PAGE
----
Maersk Line

Where are the empty containers going?

Wednesday 23 Jun 21

Contact

Pierre Pinson
Professor
DTU Management
+45 23 98 32 21

About operations research

Operations research is a mathematical approach to optimizing large and complex systems, and is often used in production and route planning, finance, and decision-making. Operations research combines mathematical modelling, computer science, stochastic methods, and numerical analysis.

From analogue shipping company to data-heavy logistics

In recent years, A.P. Moller – Maersk A/S has initiated a thorough digitization of the group, and the collaboration with DTU Management is part of these efforts.  Maersk may be best known as a container shipping company, but is now more of a logistics company—and increasingly a tech company.

 

Worldwide, Maersk now has about 6,000 IT staff working directly with IT systems, IT development, and the like. Approximately 500 of these are based in Denmark.  The plan is to hire an additional 500 IT specialists—most of them software engineers—in Denmark, the UK, and India by 2021.
Containers without goods are moved around the world’s oceans in an expensive operation that places a heavy burden on the environment. With the help of DTU, Maersk will be able to make better use of its available containers.

We buy far more goods from China than we sell to the Chinese. When a container ship has sailed goods from Shanghai to Aarhus in Denmark, and the containers have been unloaded and emptied, it can be difficult to refill all the containers—there simply are not enough goods to be shipped in the opposite direction.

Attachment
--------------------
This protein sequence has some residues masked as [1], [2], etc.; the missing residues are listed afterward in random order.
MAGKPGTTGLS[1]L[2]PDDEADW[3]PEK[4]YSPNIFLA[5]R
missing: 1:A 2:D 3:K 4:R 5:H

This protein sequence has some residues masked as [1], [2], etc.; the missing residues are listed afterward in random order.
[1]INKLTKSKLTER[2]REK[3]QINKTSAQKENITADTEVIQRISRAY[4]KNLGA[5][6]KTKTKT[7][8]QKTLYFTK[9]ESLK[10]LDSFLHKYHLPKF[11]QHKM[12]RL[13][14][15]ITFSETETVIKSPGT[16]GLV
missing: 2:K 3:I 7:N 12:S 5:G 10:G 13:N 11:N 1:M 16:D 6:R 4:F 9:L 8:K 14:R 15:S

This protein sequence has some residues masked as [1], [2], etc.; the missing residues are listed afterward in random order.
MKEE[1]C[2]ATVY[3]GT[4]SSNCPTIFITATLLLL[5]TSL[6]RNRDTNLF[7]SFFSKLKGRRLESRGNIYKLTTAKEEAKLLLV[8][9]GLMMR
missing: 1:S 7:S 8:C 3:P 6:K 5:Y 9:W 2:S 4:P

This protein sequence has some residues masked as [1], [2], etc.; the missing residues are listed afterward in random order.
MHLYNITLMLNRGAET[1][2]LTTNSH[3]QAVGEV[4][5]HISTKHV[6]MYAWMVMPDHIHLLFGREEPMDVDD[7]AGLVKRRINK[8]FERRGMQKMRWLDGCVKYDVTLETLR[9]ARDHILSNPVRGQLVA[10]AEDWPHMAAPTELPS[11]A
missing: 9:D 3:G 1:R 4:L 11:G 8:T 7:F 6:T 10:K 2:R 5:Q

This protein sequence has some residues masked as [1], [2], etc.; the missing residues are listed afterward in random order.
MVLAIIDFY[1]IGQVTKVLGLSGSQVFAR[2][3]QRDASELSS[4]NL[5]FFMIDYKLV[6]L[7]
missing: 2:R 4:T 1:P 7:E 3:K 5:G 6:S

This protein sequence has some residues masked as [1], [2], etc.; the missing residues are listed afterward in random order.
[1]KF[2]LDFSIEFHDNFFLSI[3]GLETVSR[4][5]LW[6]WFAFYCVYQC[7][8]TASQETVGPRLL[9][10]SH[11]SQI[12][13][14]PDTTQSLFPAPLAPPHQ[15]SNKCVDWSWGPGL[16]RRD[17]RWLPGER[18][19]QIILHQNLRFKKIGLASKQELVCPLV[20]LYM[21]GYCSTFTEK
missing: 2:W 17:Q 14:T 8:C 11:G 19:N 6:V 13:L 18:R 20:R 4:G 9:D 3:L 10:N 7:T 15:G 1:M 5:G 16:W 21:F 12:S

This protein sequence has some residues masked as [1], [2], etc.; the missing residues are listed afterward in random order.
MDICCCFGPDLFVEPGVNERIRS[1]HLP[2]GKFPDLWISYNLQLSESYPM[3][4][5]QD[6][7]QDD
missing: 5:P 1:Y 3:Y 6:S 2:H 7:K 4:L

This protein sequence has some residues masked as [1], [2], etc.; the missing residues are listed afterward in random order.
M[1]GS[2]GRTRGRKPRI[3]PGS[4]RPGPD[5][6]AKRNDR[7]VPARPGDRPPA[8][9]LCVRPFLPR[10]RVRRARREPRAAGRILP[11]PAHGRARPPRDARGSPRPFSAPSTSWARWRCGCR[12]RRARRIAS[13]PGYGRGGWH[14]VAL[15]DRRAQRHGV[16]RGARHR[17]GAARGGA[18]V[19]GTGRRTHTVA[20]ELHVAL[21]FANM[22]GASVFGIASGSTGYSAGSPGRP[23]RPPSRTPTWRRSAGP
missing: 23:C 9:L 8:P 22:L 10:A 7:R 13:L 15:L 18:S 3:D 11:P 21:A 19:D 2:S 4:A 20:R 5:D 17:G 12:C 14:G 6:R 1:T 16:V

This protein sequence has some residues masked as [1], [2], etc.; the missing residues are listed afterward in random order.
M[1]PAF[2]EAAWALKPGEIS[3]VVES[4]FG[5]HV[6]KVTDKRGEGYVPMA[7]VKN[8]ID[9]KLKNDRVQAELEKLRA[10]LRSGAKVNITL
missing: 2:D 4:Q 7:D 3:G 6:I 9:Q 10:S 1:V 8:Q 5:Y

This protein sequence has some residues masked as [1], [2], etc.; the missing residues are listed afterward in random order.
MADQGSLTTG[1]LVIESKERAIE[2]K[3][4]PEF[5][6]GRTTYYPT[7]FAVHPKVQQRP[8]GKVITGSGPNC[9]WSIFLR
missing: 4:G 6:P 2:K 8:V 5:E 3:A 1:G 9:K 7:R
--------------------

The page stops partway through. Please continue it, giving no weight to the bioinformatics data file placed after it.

The picture is the same throughout the EU and the USA, which has a massive trade deficit with the Far East. For shipping companies such as Maersk, the imbalance in world trade is a major challenge because it means that vessels have to sail with empty containers. This costs billions of dollars and puts a strain on the environment.

But the problem can be minimized if Maersk becomes better at predicting where in the world the empty containers will be needed. It is a question of getting them to wherever a new demand is emerging and moving them around as little as possible.

This is where Pierre Pinson is lending a helping hand. He is professor of operations research at DTU Management, and in collaboration with Maersk, he is in the process of developing mathematical models for the relocation of empty containers.

“When containers are used to carry goods from China, you could just sail the empty ones back, but it’s not quite that simple because the need for containers varies dynamically throughout the year and is also influenced by geopolitical decisions and numerous other factors,” says Pierre Pinson, who continues:

“Maersk collects large amounts of data, which can be used to predict where and when containers will be needed. If the company can become better at these predictions, huge sums can be saved.”

According to Maersk, in 2020 the company moved 12.6 million 40 foot containers at sea, but the company cannot say how many of the containers were empty.

Solving a global puzzle

"We’re expanding our competences and upgrading our academic understanding of applied mathematics because there’s a large talent pool at DTU—we get fantastic feedback from very talented people."
Klaus Holst, Senior Researcher in Maersk’s Research and Development Department

Pierre Pinson is developing new mathematical methods to turn the large amounts of data into valuable knowledge that can be used as a basis for decision-making.